The first I heard about this was in a comment last Tuesday night by Divemedic to my post on Property Rights. A little earlier, he had put up a post on his own blog on the subject. (You do read him, don't you?)
President Trump's CDC today issued an order that prevents landlords from evicting tenants from residential property, as long as the renter makes less than $99,000 a year. The order states that the tenant is still required to pay rent. Well, if I can't evict them, just how am I going to do that?
The CDC's order went into effect on Wednesday and will remain in effect for the rest of the year. The subject has naturally triggered a lot of reaction from those of us who want a smaller government and has been written about in a variety of places, such as Reason and the Foundation for Economic Education, FEE.
Under what power does the CDC; the Centers for Disease Control, have any control over the living arrangements of anyone in the country? Renters sign a lease with the landlord and agree to pay rent when it's due. In many cases, like Divemedic's, the landlord is just another small business, not some faceless multinational corporation that can absorb losses for a long time. The landlord has to pay his expenses on the rental property, typically a mortgage and property taxes. So the bank is going to demand on time payment from the landlord who is going to either pay out of pocket or lose the property. The bank likewise has some real expenses due to its written loans, too. Why is it OK to support the renter but not care if everyone else in the chain loses money?
For legal justification, the Trump administration cites one vague law that says during a pandemic the CDC director “may take such measures to prevent such spread of the diseases as he/she deems reasonably necessary, including inspection, fumigation, disinfection, sanitation, pest extermination, and destruction of animals or articles believed to be sources of infection.”
“All of these measures are localized, and limited to prevent the spread of an infection in a single building or location,” wrote constitutional law professor and Cato Institute scholar Josh Blackman. “None of these examples are even remotely close to a nationwide moratorium on evictions. This action is far beyond the scope of delegated authority.”
I don't see a single word, let alone phrase, in that quote from the law that applies here. Those renters aren't spreading any disease, and being unable to pay rent because their job ceased to exist doesn't sound anything like, “inspection, fumigation, disinfection, sanitation, pest extermination, and destruction of animals or articles...”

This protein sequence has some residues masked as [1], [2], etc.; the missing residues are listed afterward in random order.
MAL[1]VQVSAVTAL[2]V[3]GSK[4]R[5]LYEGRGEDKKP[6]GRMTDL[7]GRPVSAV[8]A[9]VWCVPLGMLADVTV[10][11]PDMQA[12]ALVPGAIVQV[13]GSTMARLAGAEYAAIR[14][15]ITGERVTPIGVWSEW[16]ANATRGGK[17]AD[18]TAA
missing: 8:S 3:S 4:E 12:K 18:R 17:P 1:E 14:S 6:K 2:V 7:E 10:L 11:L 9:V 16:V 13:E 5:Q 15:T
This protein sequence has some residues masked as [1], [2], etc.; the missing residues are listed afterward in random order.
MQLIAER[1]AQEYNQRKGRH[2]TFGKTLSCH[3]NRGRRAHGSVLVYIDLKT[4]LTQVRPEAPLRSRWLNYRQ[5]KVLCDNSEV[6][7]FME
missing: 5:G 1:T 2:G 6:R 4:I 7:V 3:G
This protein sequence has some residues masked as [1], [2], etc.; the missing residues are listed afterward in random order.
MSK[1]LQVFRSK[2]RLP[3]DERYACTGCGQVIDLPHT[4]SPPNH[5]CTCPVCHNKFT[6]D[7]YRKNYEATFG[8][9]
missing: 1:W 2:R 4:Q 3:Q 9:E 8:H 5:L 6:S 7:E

Rep. Thomas Massie, a libertarian-leaning Kentucky Republican, said, “[this is] transferring control of private property from the lawful owner to the renter, [and] is possibly the most socialist action our government has taken in decades” and “The CDC order is an affront to the rule of law, and an emasculation of every legislator in this country - state and federal.” Massie is joined by fellow Kentucky Republican, Senator Rand Paul, who added, “CDC does not have the authority to do this. It's dangerous precedent and bad policy.”
The Fed.gov, with their shutdown orders, have trashed the lives of
millions of Americans as they trashed jobs and entire businesses. I've even heard libertarians say that in a situation like this the Fed.gov is
responsible for harming those people and should essentially pay
people damages to offset the harm they've done. The fact they can't
arrange the money to pay those damages is a sign of the dysfunctionality of
the government. In
March, they came to an agreement bloated with pork and stupid spending, increasing
the deficit by $2 trillion; a few weeks ago it looked like a leaner $1 trillion bill was on the horizon, but that fell apart. They can't reach an agreement because
is still speaker and controls the house. She won't give up the Evil
Party's $2 trillion worth of giveaways to leftist causes, which would make it a $3 trillion bill. Those who think spending $1 trillion is serious money seem to have won the day and blocked those with the Modern Monetary Theory/AOC's “you just pay for it” mindset.
Even John Maynard Keynes said printing money out of thin air was something to be done in bad times and not all the time. While I'm a "sound money" guy - I strongly believe in a commodity standard, whether gold or silver or some other limited hard asset - I've said many times that I think a fiat dollar like we have could work. Our leaders and central bankers would have to not play politics with the dollar, not use the printing press to buy votes, not try to change the dollar's value to tweak other countries and they would have to live within a constrained budget. They should not be allowed to print money to fund foreign wars or the welfare state. The only difference is that our legislators would have to be grown up, mature leaders.
In other words, we're screwed.(Tami Chappell/REUTERS/Newscom)